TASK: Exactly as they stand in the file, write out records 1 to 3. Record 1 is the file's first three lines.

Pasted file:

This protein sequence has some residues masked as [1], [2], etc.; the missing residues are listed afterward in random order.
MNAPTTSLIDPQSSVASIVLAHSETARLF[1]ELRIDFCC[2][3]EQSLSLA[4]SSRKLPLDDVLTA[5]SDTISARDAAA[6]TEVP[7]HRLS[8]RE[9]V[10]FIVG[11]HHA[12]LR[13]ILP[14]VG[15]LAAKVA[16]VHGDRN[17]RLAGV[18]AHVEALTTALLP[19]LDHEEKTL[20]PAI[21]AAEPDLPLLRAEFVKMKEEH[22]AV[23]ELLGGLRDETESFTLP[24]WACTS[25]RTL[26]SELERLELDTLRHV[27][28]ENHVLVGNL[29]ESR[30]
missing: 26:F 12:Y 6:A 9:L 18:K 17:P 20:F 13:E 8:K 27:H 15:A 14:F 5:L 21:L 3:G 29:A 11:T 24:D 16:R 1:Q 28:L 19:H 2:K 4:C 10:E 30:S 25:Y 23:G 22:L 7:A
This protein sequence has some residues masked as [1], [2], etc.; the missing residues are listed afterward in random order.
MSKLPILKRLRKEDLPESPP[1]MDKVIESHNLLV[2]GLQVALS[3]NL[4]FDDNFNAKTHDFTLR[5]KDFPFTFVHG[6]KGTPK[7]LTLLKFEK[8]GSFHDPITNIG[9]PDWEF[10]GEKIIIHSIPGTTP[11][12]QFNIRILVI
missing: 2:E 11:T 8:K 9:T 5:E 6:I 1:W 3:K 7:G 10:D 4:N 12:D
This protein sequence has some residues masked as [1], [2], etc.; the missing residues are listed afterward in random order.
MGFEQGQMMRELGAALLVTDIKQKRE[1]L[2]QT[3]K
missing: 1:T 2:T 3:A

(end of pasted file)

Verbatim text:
This protein sequence has some residues masked as [1], [2], etc.; the missing residues are listed afterward in random order.
MNAPTTSLIDPQSSVASIVLAHSETARLF[1]ELRIDFCC[2][3]EQSLSLA[4]SSRKLPLDDVLTA[5]SDTISARDAAA[6]TEVP[7]HRLS[8]RE[9]V[10]FIVG[11]HHA[12]LR[13]ILP[14]VG[15]LAAKVA[16]VHGDRN[17]RLAGV[18]AHVEALTTALLP[19]LDHEEKTL[20]PAI[21]AAEPDLPLLRAEFVKMKEEH[22]AV[23]ELLGGLRDETESFTLP[24]WACTS[25]RTL[26]SELERLELDTLRHV[27][28]ENHVLVGNL[29]ESR[30]
missing: 26:F 12:Y 6:A 9:L 18:K 17:P 20:F 13:E 8:K 27:H 15:A 14:F 5:L 21:L 3:G 29:A 11:T 24:D 16:R 1:Q 28:L 19:H 2:K 4:C 10:E 30:S 25:Y 23:G 22:L 7:A
This protein sequence has some residues masked as [1], [2], etc.; the missing residues are listed afterward in random order.
MSKLPILKRLRKEDLPESPP[1]MDKVIESHNLLV[2]GLQVALS[3]NL[4]FDDNFNAKTHDFTLR[5]KDFPFTFVHG[6]KGTPK[7]LTLLKFEK[8]GSFHDPITNIG[9]PDWEF[10]GEKIIIHSIPGTTP[11][12]QFNIRILVI
missing: 2:E 11:T 8:K 9:T 5:E 6:I 1:W 3:K 7:G 10:D 4:N 12:D
This protein sequence has some residues masked as [1], [2], etc.; the missing residues are listed afterward in random order.
MGFEQGQMMRELGAALLVTDIKQKRE[1]L[2]QT[3]K
missing: 1:T 2:T 3:A